Lightweight Kernel Operating System

From Wikipedia, the free encyclopedia
Jump to navigation Jump to search

A lightweight kernel (LWK) operating system is one used in a large computer with many processor cores, termed a parallel computer.

A massively parallel high-performance computing (HPC) system is particularly sensitive to operating system overhead. Traditional multi-purpose operating systems are designed to support a wide range of usage models and requirements. To support the range of needs, a large number of system processes are provided and are often inter-dependent on each other. The computing overhead of these processes leads to an unpredictable amount of processor time available to a parallel application. A very common parallel programming model is referred to as the bulk synchronous parallel model which often employs Message Passing Interface (MPI) for communication. The synchronization events are made at specific points in the application code. If one processor takes longer to reach that point than all the other processors, everyone must wait. The overall finish time is increased. Unpredictable operating system overhead is one significant reason a processor might take longer to reach the synchronization point than the others.


Custom lightweight kernel operating systems, used on some of the fastest computers in the world, help alleviate this problem. The IBM Blue Gene line of supercomputers runs various versions of CNK operating system.[1] The Cray XT4 and Cray XT5 supercomputers run Compute Node Linux[2] while the earlier XT3 ran the lightweight kernel Catamount which was based on SUNMOS. Sandia National Laboratories has an almost two-decade commitment to lightweight kernels on its high-end HPC systems.[3] Sandia and University of New Mexico researchers began work on SUNMOS for the Intel Paragon in the early 1990s. This operating system evolved into the Puma, Cougar - which achieved the first teraflop on ASCI Red - and Catamount on Red Storm. Sandia continues its work in LWKs with a new R&D effort, called kitten.[4]


Although it is surprisingly difficult to exactly define what a lightweight kernel is,[5] there are some common design goals:

  • Targeted at massively parallel environments composed of thousands of processors with distributed memory and a tightly coupled network.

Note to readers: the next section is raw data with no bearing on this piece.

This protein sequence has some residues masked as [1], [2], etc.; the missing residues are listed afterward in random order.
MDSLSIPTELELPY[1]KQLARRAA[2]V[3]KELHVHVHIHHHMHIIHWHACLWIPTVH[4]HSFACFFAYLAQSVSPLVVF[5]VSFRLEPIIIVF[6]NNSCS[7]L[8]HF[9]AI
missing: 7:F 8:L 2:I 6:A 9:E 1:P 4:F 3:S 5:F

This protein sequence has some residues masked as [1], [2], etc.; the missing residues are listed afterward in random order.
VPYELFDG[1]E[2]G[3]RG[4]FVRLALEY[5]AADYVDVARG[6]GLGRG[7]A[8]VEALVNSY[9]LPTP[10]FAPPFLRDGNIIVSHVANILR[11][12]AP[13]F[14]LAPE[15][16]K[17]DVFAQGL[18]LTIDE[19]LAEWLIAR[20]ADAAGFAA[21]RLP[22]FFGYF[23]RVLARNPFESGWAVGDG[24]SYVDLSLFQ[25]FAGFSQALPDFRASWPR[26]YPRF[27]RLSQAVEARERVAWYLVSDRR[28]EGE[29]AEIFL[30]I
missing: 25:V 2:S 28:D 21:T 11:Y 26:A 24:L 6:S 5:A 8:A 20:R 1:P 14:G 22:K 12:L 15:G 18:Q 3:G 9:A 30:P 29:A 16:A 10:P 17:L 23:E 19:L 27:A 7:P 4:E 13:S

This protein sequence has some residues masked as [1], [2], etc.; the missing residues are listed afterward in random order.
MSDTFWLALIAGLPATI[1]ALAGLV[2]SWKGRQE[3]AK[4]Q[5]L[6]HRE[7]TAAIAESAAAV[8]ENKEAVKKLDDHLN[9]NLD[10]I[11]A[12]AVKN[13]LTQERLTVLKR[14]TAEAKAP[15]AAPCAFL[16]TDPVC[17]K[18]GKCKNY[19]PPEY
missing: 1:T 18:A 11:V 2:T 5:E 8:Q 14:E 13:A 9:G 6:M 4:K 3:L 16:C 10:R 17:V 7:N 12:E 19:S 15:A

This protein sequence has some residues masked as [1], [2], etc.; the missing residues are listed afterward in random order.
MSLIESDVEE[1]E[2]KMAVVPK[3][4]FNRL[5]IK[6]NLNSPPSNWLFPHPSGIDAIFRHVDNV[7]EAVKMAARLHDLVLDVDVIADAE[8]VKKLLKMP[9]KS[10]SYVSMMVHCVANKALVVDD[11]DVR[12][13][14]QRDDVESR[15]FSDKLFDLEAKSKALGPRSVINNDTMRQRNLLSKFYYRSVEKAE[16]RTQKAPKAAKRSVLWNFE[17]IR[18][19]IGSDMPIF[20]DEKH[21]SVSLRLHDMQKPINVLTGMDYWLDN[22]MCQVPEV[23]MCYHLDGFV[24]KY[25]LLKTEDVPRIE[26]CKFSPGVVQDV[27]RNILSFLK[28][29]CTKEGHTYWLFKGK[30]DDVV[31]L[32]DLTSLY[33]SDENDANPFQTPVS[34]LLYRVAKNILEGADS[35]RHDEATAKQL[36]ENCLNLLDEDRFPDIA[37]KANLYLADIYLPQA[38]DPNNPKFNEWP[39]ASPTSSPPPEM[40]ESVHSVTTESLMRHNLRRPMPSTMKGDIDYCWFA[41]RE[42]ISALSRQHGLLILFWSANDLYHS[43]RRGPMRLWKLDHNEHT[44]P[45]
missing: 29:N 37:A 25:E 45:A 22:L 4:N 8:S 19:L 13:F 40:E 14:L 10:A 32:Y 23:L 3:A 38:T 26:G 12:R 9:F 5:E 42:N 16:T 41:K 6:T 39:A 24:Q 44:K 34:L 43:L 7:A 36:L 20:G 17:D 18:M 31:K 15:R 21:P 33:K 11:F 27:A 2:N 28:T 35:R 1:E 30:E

• Provide necessary support for scalable, performance-oriented scientific applications.
  • Offer a suitable development environment for parallel applications and libraries.
  • Emphasize efficiency over functionality.
  • Maximize the amount of resources (e.g., CPU, memory, and network bandwidth) allocated to the application.
  • Seek to minimize time to completion for the application.[6]


LWK implementations vary, but all strive to provide applications with predictable and maximum access to the central processing unit (CPU) and other system resources. To achieve this, simplified algorithms for scheduling and memory management are usually included. System services (e.g., daemons), are limited to the absolute minimum. Available services, such as job launch are constructed in a hierarchical fashion to ensure scalability to thousands of nodes. Networking protocols for communication between nodes in the system are also carefully selected and implemented to ensure scalability. One such example is the Portals network programming application programming interface (API).

Lightweight kernel operating systems assume access to a small set of nodes that are running full-service operating systems to offload some of the necessary services: login access, compiling environments, batch job submission, and file I/O.

By restricting services to only those that are absolutely necessary and by streamlining those that are provided, the overhead (sometimes called noise) of the lightweight operating system is minimized. This allows a significant and predictable amount of the processor cycles to be given to the parallel application. Since the application can make consistent progress on each processor, they will reach their synchronization points faster, ideally at the same time. Lost wait time is reduced.


The last supercomputers running lightweight kernels are the remaining IBM Bluegene systems running CNK. A new direction for lightweight kernels is to combine them with a full-featured OS, such as Linux, on a many-core node. These multikernel operating systems run a lightweight kernel on some of the CPU cores of a node, while other cores provide services that are omitted in lightweight kernels. By combining the two, users get the Linux features they need but also the deterministic behavior and scalability of lightweight kernels.


  1. ^ Moreira, Jose; et al. (November 2006). "Designing a Highly-Scalable Operating System: The Blue Gene/L Story". Proceedings of the 2006 ACM/IEEE International Conference for High-Performance Computing, Networking, Storage, and Analysis (SC’06). {{cite journal}}: Cite journal requires |journal= (help)
  2. ^ Wallace, D. (May 2007). "Compute Node Linux: Overview, progress to date, and roadmap". Proceedings of the 2007 Cray User Group Annual Technical Conference. {{cite journal}}: Cite journal requires |journal= (help)
  3. ^ Riesen, Rolf; et al. (April 2009). "Designing and Implementing Lightweight Kernels for Capability Computing". Concurrency and Computation: Practice and Experience. {{cite journal}}: Cite journal requires |journal= (help)
  4. ^ "Kitten Lightweight Kernel".
  5. ^ Riesen, Rolf; et al. (June 2015). "What is a Lightweight Kernel?". Proceedings of the 5th International Workshop on Runtime and Operating Systems for Supercomputers: 1–8. doi:10.1145/2768405.2768414. ISBN 9781450336062. Retrieved 19 October 2019.
  6. ^ Kelly, S.; Brightwell, R. (May 2005). "Software Architecture of the Light Weight Kernel, Catamount". Proceedings of the 2005 Cray User Group Annual Technical Conference. {{cite journal}}: Cite journal requires |journal= (help)